Imagine you’re on a business trip. You pull off the highway, buy a donut and coffee, then head to your next meeting. Sounds like a routine expenditure, but it’s still important to your company’s tax function. The good news: There’s now an opportunity to use artificial intelligence to automate the tax treatment of this expense.
Simply put, AI is a set of approaches that enables software to adapt automatically to input without explicit instructions. It combines machine learning technologies, large datasets, and the use of sensors to mimic human behavior, giving AI the potential to revolutionize the way we live and work.
The case for using AI is compelling. There is greater reliability in decision making due to the consistency and transparency of computer functions. Additionally, AI’s speed and capacity to process large volumes exceed what humans can reasonably accomplish.
AI’s key benefits for tax can be summarized as follows:
- Increased automation, speed, and accuracy of data and account classifications for tax purposes, enabling insightful decision making
- Improved tax audit support, tax compliance and reporting accuracy, and exception monitoring
- Intelligent assistance in performing repetitive tasks on mostly structured data.
Emerging AI Tax Applications
Predicting: One primary function of AI and machine learning is prediction - and forecasting is the simplest form. How does it work? The most basic forms include regression, rolling averages, exponential smoothing, and even the infamous 'same as last year' (SALY) approach. More advanced methods are capable of detecting trends within tax filing periods or quarterly, monthly, or annual reporting trends, including increases or decreases in cash tax payments and changes in accruals and prepaid accounts.
The tax function can access the power of AI’s predictive functionality to facilitate more accurate forecasting for tax calculations, including the forecasted effective tax rate for interim financial reporting. Scenario tax planning can be accomplished with better data, greater speed, and better accuracy. The ability to forecast more efficiently and effectively can improve the quality and accuracy of tax financial results and provide future insights needed for decision making.
Clustering/Classifying: AI and machine learning functionality can identify clusters of data points faster, with higher accuracy, on vaster quantities of data, and with a higher number of variables. This capability has significant applicability for the identification of tax-sensitive accounts within financial systems to facilitate proper income tax return compliance and reporting treatment.
For instance, clustering and classifying features can more easily categorize expenses qualifying for the research and development (R&D) credit and other tax incentives. In addition, because of the significant volume of transactional data, these AI features can have a material impact on indirect tax (e.g., sales and use taxes) calculations and reporting.
Expert support systems - tools and techniques: In certain AI systems, decision rules are encoded and later queried for accurate responses. A knowledge base is developed with relevant information from human tax experts and automation applied for processing. This capability can be used by the tax function to automate the calculation of complex tax adjustments.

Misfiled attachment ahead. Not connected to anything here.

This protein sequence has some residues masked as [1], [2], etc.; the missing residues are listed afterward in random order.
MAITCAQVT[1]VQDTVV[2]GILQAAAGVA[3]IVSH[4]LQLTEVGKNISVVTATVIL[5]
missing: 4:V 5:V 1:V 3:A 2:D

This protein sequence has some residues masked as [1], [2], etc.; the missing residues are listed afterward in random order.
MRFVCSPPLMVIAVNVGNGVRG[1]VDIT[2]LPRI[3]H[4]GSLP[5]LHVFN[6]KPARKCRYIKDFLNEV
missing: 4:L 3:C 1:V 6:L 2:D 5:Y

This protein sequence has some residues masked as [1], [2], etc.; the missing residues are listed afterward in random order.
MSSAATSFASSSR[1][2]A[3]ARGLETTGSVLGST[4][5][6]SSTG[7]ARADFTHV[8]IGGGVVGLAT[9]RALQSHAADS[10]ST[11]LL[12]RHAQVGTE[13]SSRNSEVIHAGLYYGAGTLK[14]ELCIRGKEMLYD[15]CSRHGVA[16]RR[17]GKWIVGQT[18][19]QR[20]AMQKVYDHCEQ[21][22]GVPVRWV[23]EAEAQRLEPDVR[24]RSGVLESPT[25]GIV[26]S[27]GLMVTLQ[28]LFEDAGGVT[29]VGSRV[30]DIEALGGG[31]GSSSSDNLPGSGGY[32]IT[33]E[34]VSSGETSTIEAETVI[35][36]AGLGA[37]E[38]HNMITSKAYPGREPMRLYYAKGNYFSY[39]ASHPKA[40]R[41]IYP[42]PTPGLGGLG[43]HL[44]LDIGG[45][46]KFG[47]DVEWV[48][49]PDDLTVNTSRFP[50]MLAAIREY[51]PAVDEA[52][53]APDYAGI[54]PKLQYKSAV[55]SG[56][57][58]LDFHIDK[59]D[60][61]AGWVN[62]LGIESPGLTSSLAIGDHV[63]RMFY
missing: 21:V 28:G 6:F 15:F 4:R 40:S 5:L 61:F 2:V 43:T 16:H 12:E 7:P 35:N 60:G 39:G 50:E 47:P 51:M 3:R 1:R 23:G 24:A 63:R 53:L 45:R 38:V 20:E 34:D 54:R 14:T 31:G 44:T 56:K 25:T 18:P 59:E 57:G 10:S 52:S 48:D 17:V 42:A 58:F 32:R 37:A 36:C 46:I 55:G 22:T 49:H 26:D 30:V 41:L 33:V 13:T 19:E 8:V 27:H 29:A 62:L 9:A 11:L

Data sets can be created to capture appropriate general ledger account details with rules applied to calculate tax amounts. A simple example is the treatment of meals and entertainment expenses where several general ledger account details are aggregated based on tax requirements, with the 50% deductibility limitation then applied for tax purposes. Similar treatment can apply to foreign tax credits or fixed asset depreciation deductions where relevant data are spread across various accounts and financial systems and subject to specific tax rules and calculations.
Robots no longer are limited to manufacturing, R&D, and other 'high-tech' functions and processes. For finance and tax, AI and machine learning capabilities can produce 'bots' that mimic human behavior and, with the appropriate rules applied, can perform routine tasks, freeing up humans for higher-risk, higher-value activities. Robots can now perform automated data entry, integration of data from multiple systems, repetitive tasks, reconciliations, and data validation or control checks related to direct or indirect tax tasks.
What’s on the Horizon?
AI and machine learning prototype systems already are being used by taxing authorities, academic researchers, businesses, and PwC. Within the next few years, we can expect greater deployment of advanced tax analytics - and related benefits. Technology may facilitate tax research through natural language processing (NLP) where queries are made by human voice, and AI interprets the question, performs document searches, and delivers a response. We believe AI will accomplish three main things - reduce risk, raise value, and help drive a cost-effective approach to core reporting.
In the not too distant future when you stop for a donut and coffee, pull up the bot on your phone, have it order 'the usual,' and allow the machine learning application to predict the type of donut and size of coffee you want. AI applications can have the same powerful impact within your tax function. The future is now.
This article was originally published on our sister site CFO.com